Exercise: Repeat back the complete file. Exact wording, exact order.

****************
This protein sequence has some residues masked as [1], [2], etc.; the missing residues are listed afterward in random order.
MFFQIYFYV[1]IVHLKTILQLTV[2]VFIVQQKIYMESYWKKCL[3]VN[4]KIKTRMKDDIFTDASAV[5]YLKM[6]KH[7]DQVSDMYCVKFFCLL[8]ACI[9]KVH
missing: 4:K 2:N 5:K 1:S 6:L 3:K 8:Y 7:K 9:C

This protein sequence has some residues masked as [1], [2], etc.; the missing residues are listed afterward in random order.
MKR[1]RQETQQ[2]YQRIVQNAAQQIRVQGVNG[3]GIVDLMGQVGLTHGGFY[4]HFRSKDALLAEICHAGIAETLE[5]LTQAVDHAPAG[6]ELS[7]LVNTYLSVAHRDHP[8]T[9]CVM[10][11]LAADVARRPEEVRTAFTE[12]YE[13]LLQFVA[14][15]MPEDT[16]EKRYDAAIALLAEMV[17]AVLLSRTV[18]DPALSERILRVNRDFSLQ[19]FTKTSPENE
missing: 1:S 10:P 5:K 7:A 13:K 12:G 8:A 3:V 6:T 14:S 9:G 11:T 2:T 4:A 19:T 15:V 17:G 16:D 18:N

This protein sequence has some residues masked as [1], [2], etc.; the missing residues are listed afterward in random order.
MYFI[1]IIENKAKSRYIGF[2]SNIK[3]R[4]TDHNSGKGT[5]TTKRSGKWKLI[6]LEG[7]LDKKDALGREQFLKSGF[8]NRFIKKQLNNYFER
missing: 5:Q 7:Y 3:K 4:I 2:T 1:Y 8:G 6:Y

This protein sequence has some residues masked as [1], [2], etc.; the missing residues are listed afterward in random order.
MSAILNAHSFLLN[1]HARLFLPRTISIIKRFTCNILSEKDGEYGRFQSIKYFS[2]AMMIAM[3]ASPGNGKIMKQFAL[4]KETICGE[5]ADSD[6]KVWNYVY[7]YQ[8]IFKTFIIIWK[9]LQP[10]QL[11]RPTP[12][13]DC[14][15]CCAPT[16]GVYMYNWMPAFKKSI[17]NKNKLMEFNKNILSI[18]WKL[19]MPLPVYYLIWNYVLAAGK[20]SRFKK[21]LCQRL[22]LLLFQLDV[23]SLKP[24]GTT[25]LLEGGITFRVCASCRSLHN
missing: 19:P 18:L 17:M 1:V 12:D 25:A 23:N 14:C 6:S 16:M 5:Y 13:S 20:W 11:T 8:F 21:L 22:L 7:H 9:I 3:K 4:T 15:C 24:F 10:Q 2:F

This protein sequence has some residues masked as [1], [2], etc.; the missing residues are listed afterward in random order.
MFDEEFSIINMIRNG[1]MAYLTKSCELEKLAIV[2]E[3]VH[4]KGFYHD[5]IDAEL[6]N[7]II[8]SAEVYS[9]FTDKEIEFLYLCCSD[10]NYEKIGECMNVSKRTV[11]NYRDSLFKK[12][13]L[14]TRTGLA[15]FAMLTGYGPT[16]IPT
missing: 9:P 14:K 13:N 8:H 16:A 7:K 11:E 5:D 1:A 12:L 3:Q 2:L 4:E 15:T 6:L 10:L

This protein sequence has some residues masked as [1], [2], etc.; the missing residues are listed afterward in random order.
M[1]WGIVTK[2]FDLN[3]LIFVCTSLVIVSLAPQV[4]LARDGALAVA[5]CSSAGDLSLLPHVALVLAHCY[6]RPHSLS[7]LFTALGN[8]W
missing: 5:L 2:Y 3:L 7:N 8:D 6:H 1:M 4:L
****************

This protein sequence has some residues masked as [1], [2], etc.; the missing residues are listed afterward in random order.
MFFQIYFYV[1]IVHLKTILQLTV[2]VFIVQQKIYMESYWKKCL[3]VN[4]KIKTRMKDDIFTDASAV[5]YLKM[6]KH[7]DQVSDMYCVKFFCLL[8]ACI[9]KVH
missing: 4:K 2:N 5:K 1:S 6:L 3:K 8:Y 7:K 9:C

This protein sequence has some residues masked as [1], [2], etc.; the missing residues are listed afterward in random order.
MKR[1]RQETQQ[2]YQRIVQNAAQQIRVQGVNG[3]GIVDLMGQVGLTHGGFY[4]HFRSKDALLAEICHAGIAETLE[5]LTQAVDHAPAG[6]ELS[7]LVNTYLSVAHRDHP[8]T[9]CVM[10][11]LAADVARRPEEVRTAFTE[12]YE[13]LLQFVA[14][15]MPEDT[16]EKRYDAAIALLAEMV[17]AVLLSRTV[18]DPALSERILRVNRDFSLQ[19]FTKTSPENE
missing: 1:S 10:P 5:K 7:A 13:K 12:G 8:A 3:V 6:T 14:S 9:G 11:T 2:T 4:A 19:T 15:V 17:G 16:D 18:N

This protein sequence has some residues masked as [1], [2], etc.; the missing residues are listed afterward in random order.
MYFI[1]IIENKAKSRYIGF[2]SNIK[3]R[4]TDHNSGKGT[5]TTKRSGKWKLI[6]LEG[7]LDKKDALGREQFLKSGF[8]NRFIKKQLNNYFER
missing: 5:Q 7:Y 3:K 4:I 2:T 1:Y 8:G 6:Y

This protein sequence has some residues masked as [1], [2], etc.; the missing residues are listed afterward in random order.
MSAILNAHSFLLN[1]HARLFLPRTISIIKRFTCNILSEKDGEYGRFQSIKYFS[2]AMMIAM[3]ASPGNGKIMKQFAL[4]KETICGE[5]ADSD[6]KVWNYVY[7]YQ[8]IFKTFIIIWK[9]LQP[10]QL[11]RPTP[12][13]DC[14][15]CCAPT[16]GVYMYNWMPAFKKSI[17]NKNKLMEFNKNILSI[18]WKL[19]MPLPVYYLIWNYVLAAGK[20]SRFKK[21]LCQRL[22]LLLFQLDV[23]SLKP[24]GTT[25]LLEGGITFRVCASCRSLHN
missing: 19:P 18:L 17:M 1:V 12:D 25:A 23:N 14:C 6:S 16:M 5:Y 13:S 20:W 11:T 8:F 21:L 22:L 7:H 9:I 3:K 4:T 15:C 24:F 10:Q 2:F

This protein sequence has some residues masked as [1], [2], etc.; the missing residues are listed afterward in random order.
MFDEEFSIINMIRNG[1]MAYLTKSCELEKLAIV[2]E[3]VH[4]KGFYHD[5]IDAEL[6]N[7]II[8]SAEVYS[9]FTDKEIEFLYLCCSD[10]NYEKIGECMNVSKRTV[11]NYRDSLFKK[12][13]L[14]TRTGLA[15]FAMLTGYGPT[16]IPT
missing: 9:P 14:K 13:N 8:H 16:A 7:K 11:E 5:D 1:A 12:L 3:Q 2:L 4:E 15:T 6:L 10:L

This protein sequence has some residues masked as [1], [2], etc.; the missing residues are listed afterward in random order.
M[1]WGIVTK[2]FDLN[3]LIFVCTSLVIVSLAPQV[4]LARDGALAVA[5]CSSAGDLSLLPHVALVLAHCY[6]RPHSLS[7]LFTALGN[8]W
missing: 5:L 2:Y 3:L 7:N 8:D 6:H 1:M 4:L